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Letter From a Former Student

Summary:
I received the letter below from a former student. It's somewhat edited, partly to hide his identity. He gave me his permission to post it. Hey Professor! My wife and I opened a business last fall. Have you ever been to an escape room? They are a fun way to spend an hour and challenge yourself mentally. It's been a great learning experience.I have applied sound economic thinking but I haven't done anything formal. I wanted to implement a tiered pricing structure. The minimum people to book at room is 4 with 8 as the max. I want to charge per person at 4 people and per if you book 8 spots. It incentivizes people to book in larger groups. My wife thought it was too complicated for people. It's

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I received the letter below from a former student. It's somewhat edited, partly to hide his identity. He gave me his permission to post it.

Hey Professor!

My wife and I opened a business last fall. Have you ever been to an escape room? They are a fun way to spend an hour and challenge yourself mentally. It's been a great learning experience.I have applied sound economic thinking but I haven't done anything formal. I wanted to implement a tiered pricing structure. The minimum people to book at room is 4 with 8 as the max. I want to charge $27 per person at 4 people and $25 per if you book 8 spots. It incentivizes people to book in larger groups. My wife thought it was too complicated for people. It's technically her business so we are a flat rate.

We have exported labor. [DRH note: He clearly means, in context, that they have offshored some of their tasks.] Have you ever used Fiver? It's a website where you pay someone $5 to do work for you. Like design your logo. There are hundreds of people around the world that do the work. I guess its sort of like Uber for services. We gave a guy a rough drawing of our logo and he came up with 3 options for $5. He had to iterate 2 more times until we got something we liked but it was $15 total. The guy was from Pakistan. We were getting T-shirts made and the local printing company needed the artwork to be in vector format. My cheapo software couldn't produce the right file and the right software was $100. $5 on Fiver got it converted. So we have 10 local employees that work in the escape room but it's like we have hundreds of employees around the world we can call on when we need them. Pretty cool I think!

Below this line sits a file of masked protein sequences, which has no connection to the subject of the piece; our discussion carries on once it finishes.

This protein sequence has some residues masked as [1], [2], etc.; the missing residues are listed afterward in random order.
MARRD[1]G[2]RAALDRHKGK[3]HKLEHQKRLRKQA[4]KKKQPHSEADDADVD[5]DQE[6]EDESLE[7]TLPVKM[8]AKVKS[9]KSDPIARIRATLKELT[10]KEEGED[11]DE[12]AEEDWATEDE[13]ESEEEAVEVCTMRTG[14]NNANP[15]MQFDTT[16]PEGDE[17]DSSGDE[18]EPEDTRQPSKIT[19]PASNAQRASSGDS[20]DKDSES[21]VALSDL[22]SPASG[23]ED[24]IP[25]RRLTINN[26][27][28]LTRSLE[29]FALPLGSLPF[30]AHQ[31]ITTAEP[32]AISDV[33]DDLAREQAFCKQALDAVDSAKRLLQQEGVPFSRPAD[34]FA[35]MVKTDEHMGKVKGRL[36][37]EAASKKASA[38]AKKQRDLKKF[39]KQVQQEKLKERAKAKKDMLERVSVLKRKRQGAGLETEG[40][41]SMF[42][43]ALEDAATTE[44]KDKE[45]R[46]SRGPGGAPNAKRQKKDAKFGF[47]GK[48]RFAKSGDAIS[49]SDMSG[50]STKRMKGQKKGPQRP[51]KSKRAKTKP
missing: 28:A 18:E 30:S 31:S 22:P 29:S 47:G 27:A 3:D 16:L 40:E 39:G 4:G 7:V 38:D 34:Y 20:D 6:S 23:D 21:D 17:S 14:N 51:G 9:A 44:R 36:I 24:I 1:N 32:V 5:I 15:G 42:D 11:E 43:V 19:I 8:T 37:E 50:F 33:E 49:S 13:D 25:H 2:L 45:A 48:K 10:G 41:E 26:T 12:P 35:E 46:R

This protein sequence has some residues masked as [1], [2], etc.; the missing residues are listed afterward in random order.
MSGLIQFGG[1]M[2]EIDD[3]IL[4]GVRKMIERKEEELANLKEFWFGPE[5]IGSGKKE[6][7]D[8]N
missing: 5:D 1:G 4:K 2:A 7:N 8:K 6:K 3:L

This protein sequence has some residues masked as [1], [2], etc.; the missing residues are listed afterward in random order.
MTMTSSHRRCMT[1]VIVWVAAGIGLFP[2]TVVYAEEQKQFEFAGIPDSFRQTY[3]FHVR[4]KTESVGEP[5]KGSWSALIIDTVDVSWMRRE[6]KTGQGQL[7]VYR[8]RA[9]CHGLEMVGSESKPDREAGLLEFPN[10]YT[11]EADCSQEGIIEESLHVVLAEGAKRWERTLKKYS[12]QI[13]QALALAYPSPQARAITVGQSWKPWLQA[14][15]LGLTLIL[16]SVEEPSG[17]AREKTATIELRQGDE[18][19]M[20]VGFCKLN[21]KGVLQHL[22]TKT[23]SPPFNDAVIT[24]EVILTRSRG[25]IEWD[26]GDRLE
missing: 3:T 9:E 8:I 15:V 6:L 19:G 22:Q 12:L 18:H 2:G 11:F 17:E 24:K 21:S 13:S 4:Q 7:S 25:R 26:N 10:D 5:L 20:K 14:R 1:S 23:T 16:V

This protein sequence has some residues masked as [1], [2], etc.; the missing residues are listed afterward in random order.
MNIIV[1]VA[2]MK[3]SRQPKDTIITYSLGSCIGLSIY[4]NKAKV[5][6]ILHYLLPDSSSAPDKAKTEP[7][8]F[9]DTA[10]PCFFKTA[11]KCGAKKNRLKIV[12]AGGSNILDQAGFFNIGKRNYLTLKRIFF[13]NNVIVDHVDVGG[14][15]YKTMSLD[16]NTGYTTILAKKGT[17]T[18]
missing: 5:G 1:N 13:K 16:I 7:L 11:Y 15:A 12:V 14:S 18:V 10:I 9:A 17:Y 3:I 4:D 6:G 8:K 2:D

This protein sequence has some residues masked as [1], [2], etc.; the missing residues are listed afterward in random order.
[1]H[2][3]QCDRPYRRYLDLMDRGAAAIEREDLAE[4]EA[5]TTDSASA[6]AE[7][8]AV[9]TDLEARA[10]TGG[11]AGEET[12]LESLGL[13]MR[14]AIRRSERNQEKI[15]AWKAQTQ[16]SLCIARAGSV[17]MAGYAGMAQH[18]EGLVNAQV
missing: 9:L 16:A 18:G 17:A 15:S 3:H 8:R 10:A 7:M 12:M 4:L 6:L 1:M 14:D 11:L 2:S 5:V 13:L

We were the first escape room that opened around [redacted]. Now there is a copy cat opening. Which I think is awesome. I can't wait for them to open. A lot of people have never heard of escape rooms, so everything our competitor spends on advertising will benefit us for free. They are also smaller and already are advertising a higher price per customer. So I can't wait to increase my rates! [DRH note: I suggested that they consider keeping their rates constant, except that they should have even more of a tiered structure than the one he proposed in the first paragraph.]

Overall it's a great experience. We have made back our initial investment so everything from here on out is pure learning and experimentation. My wife has never been motivated by money. This is keeping her busy and she is much happier, which is worth a huge amount to me!! She has even applied to the Stanford Ignite Program this summer. Hopefully she'll spend a month out there this summer learning about business. I have actually used so much of my eMBA from NPS. It's pretty cool.

Well I'll stop bending your ear. I hope all is well with you and Best Wishes!!!!

Very Respectfully,

[Redacted]



David Henderson
David Henderson is a British economist. He was the Head of the Economics and Statistics Department at the OECD in 1984–1992. Before that he worked as an academic economist in Britain, first at Oxford (Fellow of Lincoln College) and later at University College London (Professor of Economics, 1975–1983); as a British civil servant (first as an Economic Advisor in HM Treasury, and later as Chief Economist in the Ministry of Aviation); and as a staff member of the World Bank (1969–1975). In 1985 he gave the BBC Reith Lectures, which were published in the book Innocence and Design: The Influence of Economic Ideas on Policy (Blackwell, 1986).

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